It began with the red carpet treatment and huge, cheering crowds.
By Caroline Gluck
It concluded with a package of goodwill gestures from China, including the offer of two giant pandas.
From start to finish, the historic visit to China by Taiwan opposition head Lien Chan was highly symbolic.
Mr Lien left China on a high note
He becomes the first Nationalist Party leader to return to the mainland since the party fled to Taiwan after losing the Chinese civil war in 1949.
But analysts are concluding it was also successful in other ways.
"One of the biggest results of this visit may be that its changed people's perceptions in Taiwan," said Lu Ya-li, professor of political science at Taiwan's Chinese Culture University.
"Lien's visit, the wide coverage it got, shifted people's thinking towards China, and the Communist Party," she said.
Ms Lu said the visit "could mark a turning point in cross strait relations - for better or worse", adding: "I think things will probably get better - if only because its hard for things to get much worse than they have been."
Lien Chan, who lost two presidential elections in Taiwan and has vowed to stand down as chairman of his party later this year, was feted like a head of state.
His image as a somewhat dour, wooden politician was transformed.
In front of the ever-present media, he appeared relaxed and confident, even cracking jokes.
"Prospects for future China-Taiwan relations now seem very bright," concluded Chao Chun-shan at Tamkang University's Institute of Mainland China.
"Lien Chan and [Chinese President] Hu Jintao agreed to end the mutual hostility between their parties; and this visit has helped to open the door for negotiations between Taipei and Beijing."
Support at home
While there was hardly overwhelming public support in Taiwan for Lien Chan's visit before it got under way, recent public opinion polls now show a majority of people believe it has helped to ease cross-strait tensions.
People are now looking to the government to take the opportunity to improve relations.
Taiwan's independence-leaning President Chen Shui-bian has taken note.
Initially highly critical of the visit, he has now asked another opposition leader, James Soong, of the People First Party or PFP, to deliver a message to Chinese leaders on his behalf.
And in an attempt to regain the diplomatic initiative, he has urged China to begin talking directly to his government, saying he would be willing to hold talks at any time.
Toasting to the future: Mr Lien called for cross-strait talks
He also invited President Hu to visit Taiwan, to see for himself the realities on the ground - though such invitations are hugely problematic. China says it is ready to talk to Mr Chen, but only if he agrees to recognise Beijing's sovereignty over the island.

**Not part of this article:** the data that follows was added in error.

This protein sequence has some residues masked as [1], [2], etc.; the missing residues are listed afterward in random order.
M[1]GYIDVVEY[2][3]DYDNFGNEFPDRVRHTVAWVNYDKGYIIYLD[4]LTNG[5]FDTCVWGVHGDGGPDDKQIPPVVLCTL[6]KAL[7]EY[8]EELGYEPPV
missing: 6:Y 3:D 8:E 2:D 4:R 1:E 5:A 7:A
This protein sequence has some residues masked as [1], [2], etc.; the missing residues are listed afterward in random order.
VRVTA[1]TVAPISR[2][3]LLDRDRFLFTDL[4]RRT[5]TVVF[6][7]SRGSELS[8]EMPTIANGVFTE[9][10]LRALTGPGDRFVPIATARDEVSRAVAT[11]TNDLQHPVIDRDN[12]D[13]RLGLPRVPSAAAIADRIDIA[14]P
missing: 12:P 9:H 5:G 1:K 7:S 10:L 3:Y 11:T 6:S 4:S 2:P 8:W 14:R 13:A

"[Mr Chen] has shown he's very flexible and pragmatic - able to readjust his policies to deal with the changing situation," commented Philip Yang, professor of political science at National Taiwan University.
"He was feeling somewhat marginalised. Lien Chan's visit had put great pressure on him."
While President Chen may have concluded that it was better to take a lead, rather than let China sideline him, his shift has not gone down well with some of Taiwan's hardline pro-independence groups, and even some within his Democratic Progressive Party, who have reacted with some dismay.
There is now heightened expectation over Mr Soong's visit to the mainland, which begins on Thursday.
Like the Nationalists, the PFP favours eventual reunification with China.
But recently, Mr Soong has established friendlier relations with President Chen.
The two men held their first talks in more than four years in February, and issued a 10-point communiqué, setting out areas of consensus on cross strait relations, among other issues.
But Mr Soong, who says he is going to China as a private individual on a bridge-building journey, has reportedly bristled at suggestions that he will act as an envoy or messenger for President Chen.
"It puts us in an awkward position," admitted PFP legislator Hwang Yih-jiau, who is travelling to China as part of Mr Soong's delegation.
"We are not envoys of President Chen or mediators. Mr Soong is head of a party with its own position.
James Soong (right) is to deliver a message on President Chen's behalf
"There is more pressure on us now... but it's manageable. Certainly there is more importance attached to this visit", he said.
Mr Hwang also conceded there had been some "benevolent rivalry" between his party and the Nationalists in their visits to the mainland - so closely timed together.
But he said it was "competition between friends", and that both were working for better relations and dialogue across the Taiwan Strait.
China will certainly be attaching a great deal of importance to Mr Soong's visit because of his recent contacts with President Chen.
The visit may carry less symbolism, but may offer more weight and substance, than Lien Chan's.
Whether it will help to widen the door to formal negotiations between China and Taiwan - and mark the start of a new chapter in their relations - still remains the big question.